Two SCE Specialists Among First to Demo Energy Acquisition Program
Behind a secured door and down a series of hallways, Alex Cabrera and Katherine Won sit at computers, often with multiple monitors above, and work with “bleeding edge” technology.
The SCE energy operations specialists are at the forefront of power procurement and are now gearing up for big changes set to occur on January 31, 2008. That’s when the Market Redesign and Technology Upgrade, perhaps better known as MRTU, goes into effect.
Between now and then, Cabrera and Won will take part in market simulations, practicing new steps to be involved in procuring energy from the state grid overseen by the California Independent System Operator (CAISO). They are part of a group that is responsible for determining the next-day power needs of SCE ratepayers.
With a new application from CAISO called SIBR (Scheduling Infrastructure and Business Rules), and SCE’s own newly launched program, known as PCI, Cabrera and Won are among the first to use the new software. In the coming weeks they will input data, project electrical loads, and make sure everything works as it should by January 31, 2008.
Because the programs are new, there is much that is still to be learned, Cabrera said. “Katherine and I are on the front line with this new software and so far there is no well designed manual and our help line is limited to some of the software testers.”
“We’re trying to find where the errors are in the system,” said Won, a six-year SCE employee who earned a bachelor’s in comparative literature from the University of California, Irvine.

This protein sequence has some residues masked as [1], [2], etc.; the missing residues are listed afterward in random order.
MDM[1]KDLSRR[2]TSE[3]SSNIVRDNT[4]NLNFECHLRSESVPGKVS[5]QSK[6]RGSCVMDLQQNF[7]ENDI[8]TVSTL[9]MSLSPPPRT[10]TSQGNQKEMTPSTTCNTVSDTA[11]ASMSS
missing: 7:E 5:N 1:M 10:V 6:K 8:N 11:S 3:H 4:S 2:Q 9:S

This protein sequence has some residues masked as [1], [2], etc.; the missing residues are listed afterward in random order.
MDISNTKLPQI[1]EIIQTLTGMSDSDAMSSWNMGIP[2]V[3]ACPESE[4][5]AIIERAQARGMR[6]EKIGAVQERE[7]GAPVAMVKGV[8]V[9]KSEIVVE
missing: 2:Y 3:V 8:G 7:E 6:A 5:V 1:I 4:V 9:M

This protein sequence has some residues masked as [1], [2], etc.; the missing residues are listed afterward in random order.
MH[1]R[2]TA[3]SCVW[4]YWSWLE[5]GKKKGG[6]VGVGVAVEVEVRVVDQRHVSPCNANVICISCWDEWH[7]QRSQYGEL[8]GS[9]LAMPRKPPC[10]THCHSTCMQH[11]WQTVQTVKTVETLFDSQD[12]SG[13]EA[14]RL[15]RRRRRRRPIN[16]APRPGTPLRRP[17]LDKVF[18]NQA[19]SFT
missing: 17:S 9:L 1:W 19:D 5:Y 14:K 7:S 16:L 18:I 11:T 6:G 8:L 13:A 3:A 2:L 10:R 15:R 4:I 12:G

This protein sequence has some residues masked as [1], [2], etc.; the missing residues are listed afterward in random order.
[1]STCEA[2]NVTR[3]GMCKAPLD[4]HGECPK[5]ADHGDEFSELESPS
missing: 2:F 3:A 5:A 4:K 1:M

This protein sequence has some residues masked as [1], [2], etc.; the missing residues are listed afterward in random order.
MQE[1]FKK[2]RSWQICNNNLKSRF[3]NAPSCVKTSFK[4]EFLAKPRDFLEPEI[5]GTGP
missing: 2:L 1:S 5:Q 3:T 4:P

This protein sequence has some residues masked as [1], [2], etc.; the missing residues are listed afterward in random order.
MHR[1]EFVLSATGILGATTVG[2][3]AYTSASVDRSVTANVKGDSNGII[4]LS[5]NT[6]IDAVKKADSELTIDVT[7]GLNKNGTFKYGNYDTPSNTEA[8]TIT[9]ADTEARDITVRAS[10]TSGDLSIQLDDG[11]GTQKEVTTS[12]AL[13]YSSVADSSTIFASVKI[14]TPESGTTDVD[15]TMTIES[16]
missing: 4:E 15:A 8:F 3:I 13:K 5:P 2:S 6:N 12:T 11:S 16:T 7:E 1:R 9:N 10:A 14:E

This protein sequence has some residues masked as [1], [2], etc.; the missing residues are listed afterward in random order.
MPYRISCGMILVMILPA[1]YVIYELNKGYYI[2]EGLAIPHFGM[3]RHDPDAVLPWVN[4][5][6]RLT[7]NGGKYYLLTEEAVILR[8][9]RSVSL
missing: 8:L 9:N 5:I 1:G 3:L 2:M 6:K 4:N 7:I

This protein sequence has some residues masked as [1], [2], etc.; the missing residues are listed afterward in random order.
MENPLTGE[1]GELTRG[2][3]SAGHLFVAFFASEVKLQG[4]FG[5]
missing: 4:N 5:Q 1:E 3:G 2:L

The simulations will give Cabrera and Won time to identify bugs in the software and notify CAISO before the January 31, 2008 MRTU Go-Live date. In the coming weeks and months, they will be joined by others in the simulations, including those who work in Real Time Operations.
To test the system, Cabrera and Won will input data received from CAISO and ensure the accuracy of that information. They will tap figures into the program in such a way that any errors within the applications will be revealed.
“Another thing we do is just play with the software,” Cabrera said. “Rather than following the script verbatim, we just get in and start pressing buttons and try and find out what happens when we press this button and that button.”
MRTU promises to have a positive impact on SCE and its employees.
“This is exciting in that it’s new and we’re on the forefront of a paradigm shift going on in California in relation to the energy markets,” said Cabrera, a 10-year SCE employee who earned a bachelor’s degree in mechanical engineering from Cal Poly Pomona in 1997 and an MBA from Cal State Fullerton in 2003.
MRTU will change in a “massive” way how SCE and other power companies conduct business in California, said Tracy R. Bibb, manager, SCE Day Ahead Operations. Patterned after similar programs which have been in effect for several years in the northeastern United States, MRTU will, among other things, create 2,000 pricing nodes, up from three currently, improve reliability of the grid by putting energy closer to where it is needed, establish a forward energy market, and reduce wholesale costs, he said.
“We’re going to procure the right energy in the right spot the day before so that when we do it in real time tomorrow or the next day, we’re not going to have all the overloads that we see today,” he said. “This is going to give us better optimization, lower prices and improved reliability.”
Under MRTU, prices paid by SCE and other California power suppliers under the jurisdiction of CAISO will become transparent. “We’re going to be sending better pricing signals out to the world,” Bibb said.
But the new programs, tools and market rules are not easy to understand, he said. “If it were simple, we’d be doing it today.”
CAISO, which operates the grid through which power is delivered to SCE and many other California power suppliers, will be the first agency on the West Coast to implement an MRTU.
Yet, if a similar program in place in the northeastern U.S. is any indication, the California MRTU will be successful, said Bibb, who worked for SCE for 25 years before leaving 10 years ago to work for Folsom-based CAISO. He returned to SCE in his new role only in January.
MRTU has been in the planning stages for about seven years, Bibb said. That’s before California’s failed experiment with deregulation forced utilities like SCE to pay drastic rates for energy resources from outside sources.